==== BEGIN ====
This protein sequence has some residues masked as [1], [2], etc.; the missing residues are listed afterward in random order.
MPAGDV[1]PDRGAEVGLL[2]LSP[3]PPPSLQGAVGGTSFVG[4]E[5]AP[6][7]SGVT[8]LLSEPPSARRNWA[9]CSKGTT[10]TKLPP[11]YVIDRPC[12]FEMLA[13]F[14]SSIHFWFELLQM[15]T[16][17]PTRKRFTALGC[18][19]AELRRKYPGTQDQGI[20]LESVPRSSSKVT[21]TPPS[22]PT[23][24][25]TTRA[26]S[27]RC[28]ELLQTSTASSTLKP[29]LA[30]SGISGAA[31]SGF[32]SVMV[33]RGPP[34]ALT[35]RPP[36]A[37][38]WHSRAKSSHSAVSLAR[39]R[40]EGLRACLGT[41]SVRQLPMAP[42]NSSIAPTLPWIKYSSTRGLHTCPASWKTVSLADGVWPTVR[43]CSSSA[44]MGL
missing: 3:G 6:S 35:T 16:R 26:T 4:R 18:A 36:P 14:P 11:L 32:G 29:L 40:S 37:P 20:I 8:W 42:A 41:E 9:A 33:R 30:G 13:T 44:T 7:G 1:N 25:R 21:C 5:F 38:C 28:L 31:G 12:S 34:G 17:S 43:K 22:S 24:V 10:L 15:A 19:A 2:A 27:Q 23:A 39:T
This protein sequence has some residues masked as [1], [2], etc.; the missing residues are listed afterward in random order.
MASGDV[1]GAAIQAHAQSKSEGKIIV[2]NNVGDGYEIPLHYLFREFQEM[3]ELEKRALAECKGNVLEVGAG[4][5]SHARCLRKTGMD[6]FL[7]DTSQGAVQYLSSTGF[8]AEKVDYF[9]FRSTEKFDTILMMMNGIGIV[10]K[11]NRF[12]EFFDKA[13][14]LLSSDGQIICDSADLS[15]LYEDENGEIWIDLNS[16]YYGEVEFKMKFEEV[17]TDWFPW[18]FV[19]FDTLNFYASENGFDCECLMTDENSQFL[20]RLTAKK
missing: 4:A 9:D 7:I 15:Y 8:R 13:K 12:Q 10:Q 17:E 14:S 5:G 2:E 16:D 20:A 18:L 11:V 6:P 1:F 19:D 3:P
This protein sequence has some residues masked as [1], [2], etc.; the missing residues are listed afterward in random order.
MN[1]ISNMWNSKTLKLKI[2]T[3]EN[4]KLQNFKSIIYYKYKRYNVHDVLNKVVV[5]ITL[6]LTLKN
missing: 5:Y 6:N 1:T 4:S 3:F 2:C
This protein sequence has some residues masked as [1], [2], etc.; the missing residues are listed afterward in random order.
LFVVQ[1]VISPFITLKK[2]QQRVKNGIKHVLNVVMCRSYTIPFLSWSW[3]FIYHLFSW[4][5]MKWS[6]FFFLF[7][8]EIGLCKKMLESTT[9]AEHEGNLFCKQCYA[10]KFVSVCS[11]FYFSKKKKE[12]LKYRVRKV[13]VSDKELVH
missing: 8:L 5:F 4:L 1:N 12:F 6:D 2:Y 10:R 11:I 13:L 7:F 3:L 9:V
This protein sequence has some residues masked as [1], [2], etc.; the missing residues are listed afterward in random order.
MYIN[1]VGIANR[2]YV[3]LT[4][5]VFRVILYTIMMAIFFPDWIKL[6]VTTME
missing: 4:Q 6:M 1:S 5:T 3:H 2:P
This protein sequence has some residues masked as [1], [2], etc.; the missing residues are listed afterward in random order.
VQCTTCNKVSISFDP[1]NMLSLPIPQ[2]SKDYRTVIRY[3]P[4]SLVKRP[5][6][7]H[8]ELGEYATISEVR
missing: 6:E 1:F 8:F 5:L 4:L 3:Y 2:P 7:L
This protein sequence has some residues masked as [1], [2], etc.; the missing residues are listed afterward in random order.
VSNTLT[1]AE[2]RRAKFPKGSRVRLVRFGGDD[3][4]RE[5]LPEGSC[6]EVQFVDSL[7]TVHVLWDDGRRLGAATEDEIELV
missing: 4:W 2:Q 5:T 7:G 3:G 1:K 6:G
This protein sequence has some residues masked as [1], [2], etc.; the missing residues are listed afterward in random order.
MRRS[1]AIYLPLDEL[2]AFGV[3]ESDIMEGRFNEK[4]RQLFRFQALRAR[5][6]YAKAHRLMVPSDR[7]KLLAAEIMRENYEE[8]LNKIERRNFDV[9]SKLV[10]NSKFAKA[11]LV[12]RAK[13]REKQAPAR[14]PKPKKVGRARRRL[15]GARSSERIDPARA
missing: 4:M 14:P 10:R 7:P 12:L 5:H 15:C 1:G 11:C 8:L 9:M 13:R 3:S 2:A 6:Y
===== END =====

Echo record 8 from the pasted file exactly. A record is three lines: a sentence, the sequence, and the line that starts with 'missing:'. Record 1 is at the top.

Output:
This protein sequence has some residues masked as [1], [2], etc.; the missing residues are listed afterward in random order.
MRRS[1]AIYLPLDEL[2]AFGV[3]ESDIMEGRFNEK[4]RQLFRFQALRAR[5][6]YAKAHRLMVPSDR[7]KLLAAEIMRENYEE[8]LNKIERRNFDV[9]SKLV[10]NSKFAKA[11]LV[12]RAK[13]REKQAPAR[14]PKPKKVGRARRRL[15]GARSSERIDPARA
missing: 4:M 14:P 10:R 7:P 12:L 5:H 15:C 1:G 11:C 8:L 9:M 13:R 3:S 2:A 6:Y